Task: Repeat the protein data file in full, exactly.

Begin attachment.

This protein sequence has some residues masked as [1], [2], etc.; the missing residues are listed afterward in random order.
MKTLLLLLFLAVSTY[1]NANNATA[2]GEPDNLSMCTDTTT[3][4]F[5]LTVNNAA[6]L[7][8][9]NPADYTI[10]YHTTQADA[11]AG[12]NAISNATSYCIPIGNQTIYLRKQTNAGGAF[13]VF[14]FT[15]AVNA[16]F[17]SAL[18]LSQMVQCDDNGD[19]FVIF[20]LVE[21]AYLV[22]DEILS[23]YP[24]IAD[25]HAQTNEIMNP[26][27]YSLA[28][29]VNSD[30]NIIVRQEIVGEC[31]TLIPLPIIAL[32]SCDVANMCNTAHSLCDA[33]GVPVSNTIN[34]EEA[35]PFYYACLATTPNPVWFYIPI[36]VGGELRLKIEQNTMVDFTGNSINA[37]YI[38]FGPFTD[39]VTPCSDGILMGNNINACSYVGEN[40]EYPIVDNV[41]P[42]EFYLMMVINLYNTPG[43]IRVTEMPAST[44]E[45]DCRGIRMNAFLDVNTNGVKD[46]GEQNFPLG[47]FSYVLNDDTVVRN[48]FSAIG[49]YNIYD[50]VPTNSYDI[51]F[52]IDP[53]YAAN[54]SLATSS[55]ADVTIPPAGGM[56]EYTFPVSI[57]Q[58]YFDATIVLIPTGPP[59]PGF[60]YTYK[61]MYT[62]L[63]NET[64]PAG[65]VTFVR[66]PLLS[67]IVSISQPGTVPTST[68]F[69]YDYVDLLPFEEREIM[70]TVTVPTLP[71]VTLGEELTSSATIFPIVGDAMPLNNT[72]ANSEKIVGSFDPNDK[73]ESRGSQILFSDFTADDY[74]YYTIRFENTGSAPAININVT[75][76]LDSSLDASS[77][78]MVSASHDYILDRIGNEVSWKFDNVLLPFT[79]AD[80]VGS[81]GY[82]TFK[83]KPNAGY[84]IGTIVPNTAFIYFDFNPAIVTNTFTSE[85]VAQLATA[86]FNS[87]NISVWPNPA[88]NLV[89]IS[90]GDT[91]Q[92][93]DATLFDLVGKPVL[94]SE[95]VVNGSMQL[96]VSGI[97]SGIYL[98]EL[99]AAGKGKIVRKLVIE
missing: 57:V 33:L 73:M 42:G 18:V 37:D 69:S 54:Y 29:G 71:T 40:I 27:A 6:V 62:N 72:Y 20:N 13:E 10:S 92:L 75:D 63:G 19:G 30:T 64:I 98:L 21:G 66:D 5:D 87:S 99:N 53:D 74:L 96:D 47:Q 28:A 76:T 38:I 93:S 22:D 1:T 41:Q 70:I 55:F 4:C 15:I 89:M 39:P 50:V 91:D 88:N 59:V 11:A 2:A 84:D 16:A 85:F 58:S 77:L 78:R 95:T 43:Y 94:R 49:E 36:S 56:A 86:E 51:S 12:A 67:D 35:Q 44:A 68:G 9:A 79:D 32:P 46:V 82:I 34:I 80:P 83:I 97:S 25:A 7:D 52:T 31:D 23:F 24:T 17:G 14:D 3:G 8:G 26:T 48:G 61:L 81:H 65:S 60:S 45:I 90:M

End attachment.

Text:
This protein sequence has some residues masked as [1], [2], etc.; the missing residues are listed afterward in random order.
MKTLLLLLFLAVSTY[1]NANNATA[2]GEPDNLSMCTDTTT[3][4]F[5]LTVNNAA[6]L[7][8][9]NPADYTI[10]YHTTQADA[11]AG[12]NAISNATSYCIPIGNQTIYLRKQTNAGGAF[13]VF[14]FT[15]AVNA[16]F[17]SAL[18]LSQMVQCDDNGD[19]FVIF[20]LVE[21]AYLV[22]DEILS[23]YP[24]IAD[25]HAQTNEIMNP[26][27]YSLA[28][29]VNSD[30]NIIVRQEIVGEC[31]TLIPLPIIAL[32]SCDVANMCNTAHSLCDA[33]GVPVSNTIN[34]EEA[35]PFYYACLATTPNPVWFYIPI[36]VGGELRLKIEQNTMVDFTGNSINA[37]YI[38]FGPFTD[39]VTPCSDGILMGNNINACSYVGEN[40]EYPIVDNV[41]P[42]EFYLMMVINLYNTPG[43]IRVTEMPAST[44]E[45]DCRGIRMNAFLDVNTNGVKD[46]GEQNFPLG[47]FSYVLNDDTVVRN[48]FSAIG[49]YNIYD[50]VPTNSYDI[51]F[52]IDP[53]YAAN[54]SLATSS[55]ADVTIPPAGGM[56]EYTFPVSI[57]Q[58]YFDATIVLIPTGPP[59]PGF[60]YTYK[61]MYT[62]L[63]NET[64]PAG[65]VTFVR[66]PLLS[67]IVSISQPGTVPTST[68]F[69]YDYVDLLPFEEREIM[70]TVTVPTLP[71]VTLGEELTSSATIFPIVGDAMPLNNT[72]ANSEKIVGSFDPNDK[73]ESRGSQILFSDFTADDY[74]YYTIRFENTGSAPAININVT[75][76]LDSSLDASS[77][78]MVSASHDYILDRIGNEVSWKFDNVLLPFT[79]AD[80]VGS[81]GY[82]TFK[83]KPNAGY[84]IGTIVPNTAFIYFDFNPAIVTNTFTSE[85]VAQLATA[86]FNS[87]NISVWPNPA[88]NLV[89]IS[90]GDT[91]Q[92][93]DATLFDLVGKPVL[94]SE[95]VVNGSMQL[96]VSGI[97]SGIYL[98]EL[99]AAGKGKIVRKLVIE
missing: 57:V 33:L 73:M 42:G 18:V 37:D 69:S 54:Y 29:G 71:T 40:I 27:A 6:V 62:N 72:Y 20:N 13:E 10:S 92:L 75:D 63:G 19:G 30:T 64:I 98:L 21:G 66:D 5:D 87:S 99:N 53:D 74:L 96:D 47:Q 28:A 76:T 38:I 93:S 22:D 1:T 41:Q 70:I 55:F 4:C 15:I 89:M 39:P 50:V 91:D 88:N 59:V 11:A 2:A 84:D 16:A 85:F 58:S 77:L 78:R 95:T 43:Y 94:R 49:E 36:S 56:A 86:E 51:S 12:A 67:D 35:Q 44:A 68:G 9:A 79:D 32:P 46:V 82:I 34:I 80:P 83:I 97:S 25:A 7:D 52:T 31:D 23:F 24:T 17:G 14:D 3:G 8:G 26:T 48:G 61:L 81:H 65:S 60:S 45:I 90:M